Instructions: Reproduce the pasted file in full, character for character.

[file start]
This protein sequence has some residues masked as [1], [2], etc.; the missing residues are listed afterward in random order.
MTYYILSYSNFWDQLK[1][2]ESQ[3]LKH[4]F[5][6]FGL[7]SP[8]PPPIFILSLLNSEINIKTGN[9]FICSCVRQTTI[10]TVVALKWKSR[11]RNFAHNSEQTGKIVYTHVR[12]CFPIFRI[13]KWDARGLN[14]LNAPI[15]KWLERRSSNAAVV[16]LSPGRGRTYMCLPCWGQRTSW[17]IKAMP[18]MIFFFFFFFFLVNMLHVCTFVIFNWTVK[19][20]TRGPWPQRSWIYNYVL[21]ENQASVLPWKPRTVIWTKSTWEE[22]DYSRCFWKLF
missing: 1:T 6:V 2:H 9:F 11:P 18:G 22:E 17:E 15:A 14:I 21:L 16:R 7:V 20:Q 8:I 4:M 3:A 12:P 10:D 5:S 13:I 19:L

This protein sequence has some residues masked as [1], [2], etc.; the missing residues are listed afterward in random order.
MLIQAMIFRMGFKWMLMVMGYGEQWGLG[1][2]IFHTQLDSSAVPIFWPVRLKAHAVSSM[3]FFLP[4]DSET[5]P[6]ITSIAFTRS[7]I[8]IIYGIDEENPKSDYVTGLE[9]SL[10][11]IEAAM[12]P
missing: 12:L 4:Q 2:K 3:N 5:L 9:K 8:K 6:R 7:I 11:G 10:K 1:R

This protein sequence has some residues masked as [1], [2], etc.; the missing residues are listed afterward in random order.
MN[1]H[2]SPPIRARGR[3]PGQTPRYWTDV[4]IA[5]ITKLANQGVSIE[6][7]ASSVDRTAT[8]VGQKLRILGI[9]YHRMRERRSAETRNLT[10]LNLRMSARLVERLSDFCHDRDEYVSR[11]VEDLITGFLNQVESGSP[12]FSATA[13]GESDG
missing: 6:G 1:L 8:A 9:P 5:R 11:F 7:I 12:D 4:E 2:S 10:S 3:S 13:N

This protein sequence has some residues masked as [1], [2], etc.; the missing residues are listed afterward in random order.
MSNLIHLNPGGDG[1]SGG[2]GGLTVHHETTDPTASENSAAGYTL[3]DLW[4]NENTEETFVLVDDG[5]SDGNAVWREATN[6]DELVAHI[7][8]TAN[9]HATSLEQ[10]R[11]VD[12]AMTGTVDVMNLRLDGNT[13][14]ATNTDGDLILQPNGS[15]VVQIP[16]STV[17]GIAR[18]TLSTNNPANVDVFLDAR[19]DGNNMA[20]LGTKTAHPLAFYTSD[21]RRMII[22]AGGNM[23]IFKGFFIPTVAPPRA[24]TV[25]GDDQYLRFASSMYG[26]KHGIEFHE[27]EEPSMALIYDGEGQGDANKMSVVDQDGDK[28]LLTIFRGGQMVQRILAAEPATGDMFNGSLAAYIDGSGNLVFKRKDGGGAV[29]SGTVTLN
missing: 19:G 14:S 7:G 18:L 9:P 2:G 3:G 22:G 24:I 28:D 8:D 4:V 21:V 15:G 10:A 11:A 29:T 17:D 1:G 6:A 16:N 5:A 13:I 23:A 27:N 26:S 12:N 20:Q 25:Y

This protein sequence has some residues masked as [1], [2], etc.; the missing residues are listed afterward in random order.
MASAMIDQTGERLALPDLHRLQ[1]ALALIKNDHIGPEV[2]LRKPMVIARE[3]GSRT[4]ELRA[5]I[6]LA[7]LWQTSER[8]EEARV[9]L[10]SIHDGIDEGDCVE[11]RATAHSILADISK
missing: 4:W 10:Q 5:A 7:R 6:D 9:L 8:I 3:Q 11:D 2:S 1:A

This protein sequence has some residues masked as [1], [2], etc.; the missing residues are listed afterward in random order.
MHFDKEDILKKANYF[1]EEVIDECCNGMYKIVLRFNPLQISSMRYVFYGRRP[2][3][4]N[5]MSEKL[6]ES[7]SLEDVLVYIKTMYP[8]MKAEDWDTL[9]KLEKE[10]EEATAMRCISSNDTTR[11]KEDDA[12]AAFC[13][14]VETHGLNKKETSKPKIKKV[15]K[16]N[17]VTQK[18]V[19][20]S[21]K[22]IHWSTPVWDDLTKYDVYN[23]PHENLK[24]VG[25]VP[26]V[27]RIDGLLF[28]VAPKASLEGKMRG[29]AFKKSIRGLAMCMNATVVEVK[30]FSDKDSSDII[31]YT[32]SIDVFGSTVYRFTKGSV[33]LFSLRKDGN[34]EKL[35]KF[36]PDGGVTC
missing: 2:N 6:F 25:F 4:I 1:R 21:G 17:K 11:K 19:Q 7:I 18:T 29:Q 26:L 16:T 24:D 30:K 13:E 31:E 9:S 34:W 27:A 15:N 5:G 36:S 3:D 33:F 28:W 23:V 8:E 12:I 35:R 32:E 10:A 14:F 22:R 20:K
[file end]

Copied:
This protein sequence has some residues masked as [1], [2], etc.; the missing residues are listed afterward in random order.
MTYYILSYSNFWDQLK[1][2]ESQ[3]LKH[4]F[5][6]FGL[7]SP[8]PPPIFILSLLNSEINIKTGN[9]FICSCVRQTTI[10]TVVALKWKSR[11]RNFAHNSEQTGKIVYTHVR[12]CFPIFRI[13]KWDARGLN[14]LNAPI[15]KWLERRSSNAAVV[16]LSPGRGRTYMCLPCWGQRTSW[17]IKAMP[18]MIFFFFFFFFLVNMLHVCTFVIFNWTVK[19][20]TRGPWPQRSWIYNYVL[21]ENQASVLPWKPRTVIWTKSTWEE[22]DYSRCFWKLF
missing: 1:T 6:V 2:H 9:F 11:P 18:G 22:E 17:E 15:A 14:I 21:L 16:R 7:V 20:Q 8:I 4:M 3:A 12:P 10:D 5:S 13:I 19:L

This protein sequence has some residues masked as [1], [2], etc.; the missing residues are listed afterward in random order.
MLIQAMIFRMGFKWMLMVMGYGEQWGLG[1][2]IFHTQLDSSAVPIFWPVRLKAHAVSSM[3]FFLP[4]DSET[5]P[6]ITSIAFTRS[7]I[8]IIYGIDEENPKSDYVTGLE[9]SL[10][11]IEAAM[12]P
missing: 12:L 4:Q 2:K 3:N 5:L 9:K 8:K 6:R 7:I 11:G 10:K 1:R

This protein sequence has some residues masked as [1], [2], etc.; the missing residues are listed afterward in random order.
MN[1]H[2]SPPIRARGR[3]PGQTPRYWTDV[4]IA[5]ITKLANQGVSIE[6][7]ASSVDRTAT[8]VGQKLRILGI[9]YHRMRERRSAETRNLT[10]LNLRMSARLVERLSDFCHDRDEYVSR[11]VEDLITGFLNQVESGSP[12]FSATA[13]GESDG
missing: 6:G 1:L 8:A 9:P 5:R 11:F 7:I 12:D 4:E 2:S 10:S 3:S 13:N

This protein sequence has some residues masked as [1], [2], etc.; the missing residues are listed afterward in random order.
MSNLIHLNPGGDG[1]SGG[2]GGLTVHHETTDPTASENSAAGYTL[3]DLW[4]NENTEETFVLVDDG[5]SDGNAVWREATN[6]DELVAHI[7][8]TAN[9]HATSLEQ[10]R[11]VD[12]AMTGTVDVMNLRLDGNT[13][14]ATNTDGDLILQPNGS[15]VVQIP[16]STV[17]GIAR[18]TLSTNNPANVDVFLDAR[19]DGNNMA[20]LGTKTAHPLAFYTSD[21]RRMII[22]AGGNM[23]IFKGFFIPTVAPPRA[24]TV[25]GDDQYLRFASSMYG[26]KHGIEFHE[27]EEPSMALIYDGEGQGDANKMSVVDQDGDK[28]LLTIFRGGQMVQRILAAEPATGDMFNGSLAAYIDGSGNLVFKRKDGGGAV[29]SGTVTLN
missing: 19:G 14:S 7:G 18:L 9:P 2:G 3:G 22:G 24:I 28:D 8:D 4:V 21:V 15:G 10:A 11:A 29:T 17:D 1:G 6:A 16:N 5:A 13:I 23:A 27:N 26:S 12:N 20:Q 25:Y

This protein sequence has some residues masked as [1], [2], etc.; the missing residues are listed afterward in random order.
MASAMIDQTGERLALPDLHRLQ[1]ALALIKNDHIGPEV[2]LRKPMVIARE[3]GSRT[4]ELRA[5]I[6]LA[7]LWQTSER[8]EEARV[9]L[10]SIHDGIDEGDCVE[11]RATAHSILADISK
missing: 4:W 10:Q 5:A 7:R 6:D 9:L 8:I 3:Q 11:D 2:S 1:A

This protein sequence has some residues masked as [1], [2], etc.; the missing residues are listed afterward in random order.
MHFDKEDILKKANYF[1]EEVIDECCNGMYKIVLRFNPLQISSMRYVFYGRRP[2][3][4]N[5]MSEKL[6]ES[7]SLEDVLVYIKTMYP[8]MKAEDWDTL[9]KLEKE[10]EEATAMRCISSNDTTR[11]KEDDA[12]AAFC[13][14]VETHGLNKKETSKPKIKKV[15]K[16]N[17]VTQK[18]V[19][20]S[21]K[22]IHWSTPVWDDLTKYDVYN[23]PHENLK[24]VG[25]VP[26]V[27]RIDGLLF[28]VAPKASLEGKMRG[29]AFKKSIRGLAMCMNATVVEVK[30]FSDKDSSDII[31]YT[32]SIDVFGSTVYRFTKGSV[33]LFSLRKDGN[34]EKL[35]KF[36]PDGGVTC
missing: 2:N 6:F 25:F 4:I 1:R 21:G 17:K 11:K 19:Q 7:I 18:T 29:Q 26:L 16:T 24:D 30:K 13:E 31:E 9:S 34:W 27:A 15:N 5:G 36:S 3:D 33:F 28:W 23:V 8:E 12:I 35:R 32:E 10:A 14:F 22:R 20:K